gabriel-jackson-cr-joel-garthwaite

Composer Frances Poulenc (below) was surrounded by the impressionist influence of his fellow French contemporaries Debussy and Ravel.

However, known for humor in how he approached his compositions, his creativity is resoundingly experienced in the high-energy Sextet for piano and woodwind quintet.

The listener will experience quicksilver shifts from the zesty vivace opening to glimpses of introspection to a dazzling high velocity finale. (You can hear the opening of the Sextet in the YouTube video at the bottom.)

Francis Poulenc

The Oakwood Chamber Players are joined by guests Geri Hamilton and Maureen McCarty, violins; Brad Townsend, string bass; Aaron Hill, oboe and English horn; and Mary Ann Harr, harp (below).

mary ann harr

This is the third of five concerts in the Oakwood Chamber Players’ 2016-2017 season series entitled Perspective. Remaining concerts will take place on March 18 and 19, and May 13 and 14.

The Oakwood Chamber Players are a group of Madison-area professional musicians who have rehearsed and performed at Oakwood Village for over 30 years.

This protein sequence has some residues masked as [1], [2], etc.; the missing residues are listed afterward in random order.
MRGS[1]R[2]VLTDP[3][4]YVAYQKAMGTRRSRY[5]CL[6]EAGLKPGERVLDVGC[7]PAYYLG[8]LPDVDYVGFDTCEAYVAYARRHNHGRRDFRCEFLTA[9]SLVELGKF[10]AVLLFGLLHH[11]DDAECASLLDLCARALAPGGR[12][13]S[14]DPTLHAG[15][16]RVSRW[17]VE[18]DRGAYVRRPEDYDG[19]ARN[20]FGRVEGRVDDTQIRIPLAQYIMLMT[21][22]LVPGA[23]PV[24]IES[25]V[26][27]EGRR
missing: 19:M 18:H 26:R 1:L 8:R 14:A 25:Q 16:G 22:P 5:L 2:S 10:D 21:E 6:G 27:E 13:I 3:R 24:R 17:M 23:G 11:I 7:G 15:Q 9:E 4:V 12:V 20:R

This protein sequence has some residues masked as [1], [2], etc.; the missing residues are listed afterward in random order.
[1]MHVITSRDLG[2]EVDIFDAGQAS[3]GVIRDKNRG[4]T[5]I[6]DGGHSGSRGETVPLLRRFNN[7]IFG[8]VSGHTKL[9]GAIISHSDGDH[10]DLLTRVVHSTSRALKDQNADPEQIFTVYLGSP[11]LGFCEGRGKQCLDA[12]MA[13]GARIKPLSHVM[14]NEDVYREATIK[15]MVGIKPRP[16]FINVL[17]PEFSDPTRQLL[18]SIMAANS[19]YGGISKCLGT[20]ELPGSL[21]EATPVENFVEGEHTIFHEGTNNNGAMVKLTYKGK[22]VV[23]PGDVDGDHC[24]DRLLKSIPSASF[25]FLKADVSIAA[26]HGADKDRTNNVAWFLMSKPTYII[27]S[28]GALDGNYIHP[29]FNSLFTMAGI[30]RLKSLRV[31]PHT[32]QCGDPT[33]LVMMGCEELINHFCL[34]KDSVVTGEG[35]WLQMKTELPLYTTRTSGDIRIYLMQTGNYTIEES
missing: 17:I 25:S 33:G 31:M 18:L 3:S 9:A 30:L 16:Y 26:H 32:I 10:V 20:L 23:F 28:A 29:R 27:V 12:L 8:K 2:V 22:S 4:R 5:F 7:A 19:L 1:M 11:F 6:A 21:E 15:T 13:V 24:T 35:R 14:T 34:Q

The Oakwood Chamber Players are a professional music ensemble proudly supported by Oakwood Lutheran Senior Ministries and the Oakwood Foundation


Classical music: You can hear the fabulous Willy Street Chamber Players perform music by Mozart on WORT radio this Thursday morning and in the coming year

January 3, 2017
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By Jacob Stockinger

You may recall that several days ago, The Ear named the Willy Street Chamber Players (below) as Musicians of the Year for 2016.

Willy Street Chamber Players 2016 outdoors

He also mentioned that although there were not yet any YouTube videos of the group, which will have its third season this summer, the alternative radio station WORT-FM 89.9 has broadcast recordings of live performances.

Here is a link to that posting:

https://welltempered.wordpress.com/2016/12/30/classical-music-the-ear-names-the-willy-street-chamber-players-as-musicians-of-the-year-for-2016/

If you haven’t yet heard the Willy Street Chamber Players live, you can hear them this Thursday morning on WORT FM 89.9.

Here is what Rich Samuels, radio host and friend of the Willys, writes:

“Thursday morning, Jan. 5, at 7:28 a.m. on my WORT “Anything Goes” broadcast, I’ll be airing the Willy Street Chamber Players performing the Clarinet Quintet in A Major, K. 581, by Wolfgang Amadeus Mozart, which I recorded last July 29 at Madison’s Immanuel Lutheran Church.

(In the YouTube video at the bottom, you can hear the opening movement of Mozart’s beautiful Clarinet Quintet performed by the Emerson String Quartet with clarinetist David Shifrin of the Lincoln Center Chamber Music Players in New York City.)

“Michael Maccaferri is the clarinet soloist (below). He’s a member of the eighth blackbird ensemble of Chicago. He’s participated in four eighth blackbird Grammy-winning releases on the Cedille label, the local nonprofit recording label that is also in Chicago and that recently turned 25.

michael-maccaferri